Bracing for Storm, Veoh Lays Off 18 Percent
Updated Nov. 6, 2:45 PST; See below for details about Veoh
San Diego’s Veoh, one of the top Web-based providers of video and TV programming, has laid off 20 people, or 18 percent of its 110-employee payroll.
Veoh aims to deliver full-screen, high-quality video over the Web, bypassing traditional broadcasting systems and regulatory restrictions. Investor Todd Dagres of Boston’s Spark Capital talked about his interest in Veoh in September with Xconomy’s Bob Buderi.
Veoh has about 60 employees at its San Diego headquarters, mostly in engineering and product development, spokeswoman Gaude Paez told me this afternoon. Another 25 work in business development and marketing in Los Angeles, mostly to interact with Hollywood studios, TV networks and other video developers. A handful of others work in New York and Chicago.
Veoh generates revenue by selling advertising throughout the videos it offers, and through conventional online advertisings, including banner and display ads. Paez says Veoh’s video content is free to its estimated 25 to 28 million users around the world.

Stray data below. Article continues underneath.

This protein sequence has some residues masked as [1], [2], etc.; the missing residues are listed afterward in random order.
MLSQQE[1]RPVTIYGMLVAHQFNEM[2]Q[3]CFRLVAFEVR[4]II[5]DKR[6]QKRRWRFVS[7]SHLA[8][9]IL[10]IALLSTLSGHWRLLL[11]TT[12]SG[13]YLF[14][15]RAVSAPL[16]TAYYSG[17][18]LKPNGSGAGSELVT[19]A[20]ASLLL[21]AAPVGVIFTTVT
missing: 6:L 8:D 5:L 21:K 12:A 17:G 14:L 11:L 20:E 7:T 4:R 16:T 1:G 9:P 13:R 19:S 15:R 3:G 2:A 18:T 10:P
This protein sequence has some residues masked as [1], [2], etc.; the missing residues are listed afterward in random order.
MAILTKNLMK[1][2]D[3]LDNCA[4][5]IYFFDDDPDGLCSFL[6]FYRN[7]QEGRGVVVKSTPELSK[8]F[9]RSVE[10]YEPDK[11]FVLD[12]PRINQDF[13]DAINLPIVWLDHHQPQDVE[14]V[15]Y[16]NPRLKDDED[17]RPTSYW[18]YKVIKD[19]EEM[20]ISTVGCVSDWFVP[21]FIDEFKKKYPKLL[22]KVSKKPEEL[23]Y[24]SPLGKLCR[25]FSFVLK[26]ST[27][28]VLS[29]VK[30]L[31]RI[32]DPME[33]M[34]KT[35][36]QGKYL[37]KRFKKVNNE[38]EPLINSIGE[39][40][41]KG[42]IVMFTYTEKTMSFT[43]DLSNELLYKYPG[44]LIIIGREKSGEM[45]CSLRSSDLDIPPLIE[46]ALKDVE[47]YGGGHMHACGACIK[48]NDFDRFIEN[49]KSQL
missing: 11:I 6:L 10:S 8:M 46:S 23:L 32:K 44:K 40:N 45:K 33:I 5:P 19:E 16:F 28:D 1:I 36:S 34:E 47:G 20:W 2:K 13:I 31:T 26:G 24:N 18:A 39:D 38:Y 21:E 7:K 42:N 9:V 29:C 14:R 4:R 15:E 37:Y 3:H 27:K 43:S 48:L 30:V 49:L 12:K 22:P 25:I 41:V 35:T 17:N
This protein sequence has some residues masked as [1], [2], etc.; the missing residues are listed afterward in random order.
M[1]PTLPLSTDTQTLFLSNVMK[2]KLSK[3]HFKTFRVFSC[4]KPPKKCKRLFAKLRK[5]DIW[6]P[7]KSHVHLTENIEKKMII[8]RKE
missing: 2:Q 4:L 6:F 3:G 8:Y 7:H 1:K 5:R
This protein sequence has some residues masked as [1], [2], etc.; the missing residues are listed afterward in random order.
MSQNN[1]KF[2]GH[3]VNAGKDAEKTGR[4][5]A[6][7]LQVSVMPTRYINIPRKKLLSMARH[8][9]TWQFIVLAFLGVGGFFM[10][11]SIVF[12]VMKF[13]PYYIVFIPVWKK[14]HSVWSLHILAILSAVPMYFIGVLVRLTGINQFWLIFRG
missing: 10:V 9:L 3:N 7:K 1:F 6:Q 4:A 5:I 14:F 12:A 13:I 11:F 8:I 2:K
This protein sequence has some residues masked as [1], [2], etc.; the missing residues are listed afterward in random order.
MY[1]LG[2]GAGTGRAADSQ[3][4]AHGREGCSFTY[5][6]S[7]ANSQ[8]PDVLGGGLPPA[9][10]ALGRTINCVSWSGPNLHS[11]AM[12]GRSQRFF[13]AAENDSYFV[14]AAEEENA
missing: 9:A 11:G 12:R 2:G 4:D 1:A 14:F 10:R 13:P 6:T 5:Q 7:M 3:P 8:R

“It’s very hard to predict how soft the advertising market may get,” the spokeswoman said. “It just makes more sense to make the tough decisions now rather than later.”
Last month, PaidContent reported that Veoh laid off employees and shut down its Russian office in St. Petersburg. Veoh described the cutback in Russia as a strategic decision rather than a financial one, saying it wanted to move its development staff to San Diego.
Veoh CEO Steve Mitang told TechCrunch this move is financial and reflects the new economic reality. The company insists it is still strong, financially. Veoh has raised $70 million from investors that include Goldman Sachs, Spark Capital, and Time Warner Investments, including $30 million last June from Intel Capital, Adobe Systems, and several prominent private investors.